A Western Electric 25B Console at KGY
     

Credit: Photo courtesy of Nick Kerry
(Click to Enlarge)
If an audio console can be a work of art, the Western Electric 25B is certainly one of the most elegant consoles ever made. Its sleek lines hark back to an era when radio equipment was built like a tank and had the lines of a Chrysler Airflow.

The 25A console was introduced in 1942. Within two years, Western Electric advertised that it had sold more than 225 consoles, no small feat at a time when there were less than a thousand radio stations in the country.

The console was built into the included operator’s desk, with its passive components on top and the amplifiers below. It was designed for easy servicing — the operating surface opened like a clamshell and the electronics under the table hinged outward for easy maintenance. The power supply was separate and rack-mounted.

The 25B, seen here, was a postwar upgraded version that had improved audio quality for FM broadcasting. Its two audio busses could handle two stations simultaneously, which was convenient for operations with AM and FM under one roof.

In the 1950s, Western Electric was forced to divest of its broadcast products in an antitrust settlement, and Altec Lansing acquired all of its audio products. They continued to make a variation of this console for several more years as the Altec 250A.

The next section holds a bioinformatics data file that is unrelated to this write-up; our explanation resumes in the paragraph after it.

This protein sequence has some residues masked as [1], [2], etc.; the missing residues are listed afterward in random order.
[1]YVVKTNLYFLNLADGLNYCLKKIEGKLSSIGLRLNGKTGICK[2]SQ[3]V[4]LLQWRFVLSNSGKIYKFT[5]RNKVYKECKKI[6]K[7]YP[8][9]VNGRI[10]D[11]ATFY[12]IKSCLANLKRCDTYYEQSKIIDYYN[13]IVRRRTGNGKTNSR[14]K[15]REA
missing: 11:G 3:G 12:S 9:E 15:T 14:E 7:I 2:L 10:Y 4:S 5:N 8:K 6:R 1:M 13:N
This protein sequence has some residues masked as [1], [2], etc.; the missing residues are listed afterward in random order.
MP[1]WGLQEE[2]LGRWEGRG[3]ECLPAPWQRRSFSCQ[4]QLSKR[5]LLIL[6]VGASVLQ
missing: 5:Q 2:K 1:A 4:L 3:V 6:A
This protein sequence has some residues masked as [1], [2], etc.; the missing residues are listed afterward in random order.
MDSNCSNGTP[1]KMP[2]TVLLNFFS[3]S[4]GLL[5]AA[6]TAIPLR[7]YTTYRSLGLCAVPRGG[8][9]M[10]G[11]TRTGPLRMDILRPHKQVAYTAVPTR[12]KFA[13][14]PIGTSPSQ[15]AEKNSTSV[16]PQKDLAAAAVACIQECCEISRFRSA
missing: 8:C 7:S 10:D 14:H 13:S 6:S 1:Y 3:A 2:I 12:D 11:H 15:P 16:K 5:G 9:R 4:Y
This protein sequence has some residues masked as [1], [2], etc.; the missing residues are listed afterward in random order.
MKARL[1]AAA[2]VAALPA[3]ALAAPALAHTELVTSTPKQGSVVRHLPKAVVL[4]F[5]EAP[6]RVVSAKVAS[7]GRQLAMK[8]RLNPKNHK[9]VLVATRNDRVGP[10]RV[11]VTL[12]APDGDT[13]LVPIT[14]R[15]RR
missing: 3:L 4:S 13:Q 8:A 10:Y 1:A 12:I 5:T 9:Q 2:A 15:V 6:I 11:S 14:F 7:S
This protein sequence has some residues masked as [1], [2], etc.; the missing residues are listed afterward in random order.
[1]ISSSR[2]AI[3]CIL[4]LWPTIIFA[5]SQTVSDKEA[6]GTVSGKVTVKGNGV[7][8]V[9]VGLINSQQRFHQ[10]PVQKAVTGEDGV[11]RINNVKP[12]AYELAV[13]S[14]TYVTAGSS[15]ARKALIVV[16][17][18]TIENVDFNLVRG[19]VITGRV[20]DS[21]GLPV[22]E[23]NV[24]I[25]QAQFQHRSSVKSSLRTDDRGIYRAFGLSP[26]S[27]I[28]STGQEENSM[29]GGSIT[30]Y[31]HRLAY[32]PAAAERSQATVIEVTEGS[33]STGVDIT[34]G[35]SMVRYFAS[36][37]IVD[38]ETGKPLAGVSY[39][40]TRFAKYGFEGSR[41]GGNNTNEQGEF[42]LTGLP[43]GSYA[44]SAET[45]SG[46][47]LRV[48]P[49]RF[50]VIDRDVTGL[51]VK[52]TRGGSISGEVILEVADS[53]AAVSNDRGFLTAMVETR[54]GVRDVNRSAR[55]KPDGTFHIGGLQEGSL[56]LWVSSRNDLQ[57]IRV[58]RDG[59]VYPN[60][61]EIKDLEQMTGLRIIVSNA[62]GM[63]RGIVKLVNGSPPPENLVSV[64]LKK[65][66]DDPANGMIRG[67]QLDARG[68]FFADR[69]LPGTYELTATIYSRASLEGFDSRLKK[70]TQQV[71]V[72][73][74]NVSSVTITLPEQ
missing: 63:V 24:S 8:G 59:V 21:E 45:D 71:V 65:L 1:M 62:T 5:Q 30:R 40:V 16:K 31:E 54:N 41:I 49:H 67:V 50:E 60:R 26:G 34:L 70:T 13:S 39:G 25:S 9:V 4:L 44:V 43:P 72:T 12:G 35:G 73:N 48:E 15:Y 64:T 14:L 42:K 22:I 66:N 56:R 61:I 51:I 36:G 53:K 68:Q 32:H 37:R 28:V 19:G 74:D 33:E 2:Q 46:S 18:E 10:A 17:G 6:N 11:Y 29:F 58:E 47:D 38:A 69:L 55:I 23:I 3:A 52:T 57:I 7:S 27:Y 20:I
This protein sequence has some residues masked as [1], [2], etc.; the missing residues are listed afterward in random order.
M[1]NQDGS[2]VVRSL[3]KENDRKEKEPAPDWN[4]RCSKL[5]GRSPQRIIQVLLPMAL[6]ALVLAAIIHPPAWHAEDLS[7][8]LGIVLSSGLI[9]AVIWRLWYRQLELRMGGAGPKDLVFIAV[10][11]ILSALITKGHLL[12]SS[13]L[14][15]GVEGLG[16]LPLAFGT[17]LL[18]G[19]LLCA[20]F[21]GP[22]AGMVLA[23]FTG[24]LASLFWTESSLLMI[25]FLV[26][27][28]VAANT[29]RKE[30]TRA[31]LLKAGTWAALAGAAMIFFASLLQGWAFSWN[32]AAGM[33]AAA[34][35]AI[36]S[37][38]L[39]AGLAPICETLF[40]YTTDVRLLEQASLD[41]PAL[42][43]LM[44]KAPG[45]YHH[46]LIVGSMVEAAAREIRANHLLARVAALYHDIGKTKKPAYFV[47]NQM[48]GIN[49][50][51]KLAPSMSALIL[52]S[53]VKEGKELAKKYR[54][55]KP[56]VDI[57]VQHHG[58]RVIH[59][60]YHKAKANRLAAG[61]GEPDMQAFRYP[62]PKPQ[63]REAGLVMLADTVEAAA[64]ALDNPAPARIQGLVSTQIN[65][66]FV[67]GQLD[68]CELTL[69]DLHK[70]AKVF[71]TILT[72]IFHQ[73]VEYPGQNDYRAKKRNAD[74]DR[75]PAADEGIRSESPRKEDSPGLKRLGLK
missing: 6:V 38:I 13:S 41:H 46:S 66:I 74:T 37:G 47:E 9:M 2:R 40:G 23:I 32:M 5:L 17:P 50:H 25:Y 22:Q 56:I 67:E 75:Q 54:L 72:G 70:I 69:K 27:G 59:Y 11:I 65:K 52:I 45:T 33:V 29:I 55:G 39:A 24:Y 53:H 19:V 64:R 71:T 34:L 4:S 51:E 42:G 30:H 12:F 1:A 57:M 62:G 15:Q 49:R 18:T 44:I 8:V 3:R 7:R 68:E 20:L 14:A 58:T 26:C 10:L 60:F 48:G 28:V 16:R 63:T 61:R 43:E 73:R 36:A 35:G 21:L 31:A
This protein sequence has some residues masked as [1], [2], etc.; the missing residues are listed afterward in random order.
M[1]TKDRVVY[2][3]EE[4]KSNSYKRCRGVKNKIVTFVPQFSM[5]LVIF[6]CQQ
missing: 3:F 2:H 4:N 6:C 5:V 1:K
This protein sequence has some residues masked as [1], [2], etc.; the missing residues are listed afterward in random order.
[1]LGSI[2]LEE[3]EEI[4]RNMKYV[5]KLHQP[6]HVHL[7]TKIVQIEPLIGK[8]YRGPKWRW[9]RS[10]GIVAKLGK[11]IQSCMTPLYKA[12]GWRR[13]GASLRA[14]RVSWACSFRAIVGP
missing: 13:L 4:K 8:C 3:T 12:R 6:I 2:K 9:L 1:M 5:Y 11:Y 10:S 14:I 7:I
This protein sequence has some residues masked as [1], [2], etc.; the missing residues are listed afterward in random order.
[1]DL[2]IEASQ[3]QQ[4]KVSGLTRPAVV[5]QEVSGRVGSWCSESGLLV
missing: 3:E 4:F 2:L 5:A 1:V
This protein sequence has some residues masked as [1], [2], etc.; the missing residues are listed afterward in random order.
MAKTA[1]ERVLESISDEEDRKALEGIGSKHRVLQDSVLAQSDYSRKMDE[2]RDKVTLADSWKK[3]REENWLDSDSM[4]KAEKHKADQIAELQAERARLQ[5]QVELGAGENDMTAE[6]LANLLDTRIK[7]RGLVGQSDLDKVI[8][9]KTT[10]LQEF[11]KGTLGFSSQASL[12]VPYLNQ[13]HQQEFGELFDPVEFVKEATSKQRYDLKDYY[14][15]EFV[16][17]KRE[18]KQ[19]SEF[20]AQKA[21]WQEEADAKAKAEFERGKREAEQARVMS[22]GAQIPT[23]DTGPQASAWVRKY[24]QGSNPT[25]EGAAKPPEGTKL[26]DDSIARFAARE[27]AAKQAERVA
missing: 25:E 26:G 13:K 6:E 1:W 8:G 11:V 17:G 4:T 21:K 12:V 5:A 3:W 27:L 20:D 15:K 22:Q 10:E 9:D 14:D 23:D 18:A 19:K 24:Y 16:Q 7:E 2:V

(Continental Electronics acquired Western’s AM transmitter products, and the FM transmitters went to Standard Electronics.)

AM station KGY in Olympia, Wash., opened new studios on the tide flats of Puget Sound in 1960, and this photo was taken at the time of the opening. This console remained in operation into the mid-1970s. KGY’s RCA BTA-1R 1,000-watt transmitter is visible in the background.

One of the country’s true pioneer radio stations, KGY began in 1922 as 7YS, operating from a log cabin at St. Martin’s College in Lacey, Wash. Tom Olsen, a journalist and Olympia native, purchased it in 1939 and the station today is still owned by the same family. The station manager, Nick Kerry, is Tom Olsen’s great-grandson.

KGY operates on 1240 kHz with 1 kW. Its sister station, KGY-FM, began operation in 1992.

John Schneider is a lifelong radio history researcher. This is one in a series of photo features from his collection. See past images under Columns/Roots of Radio at radioworld.com.


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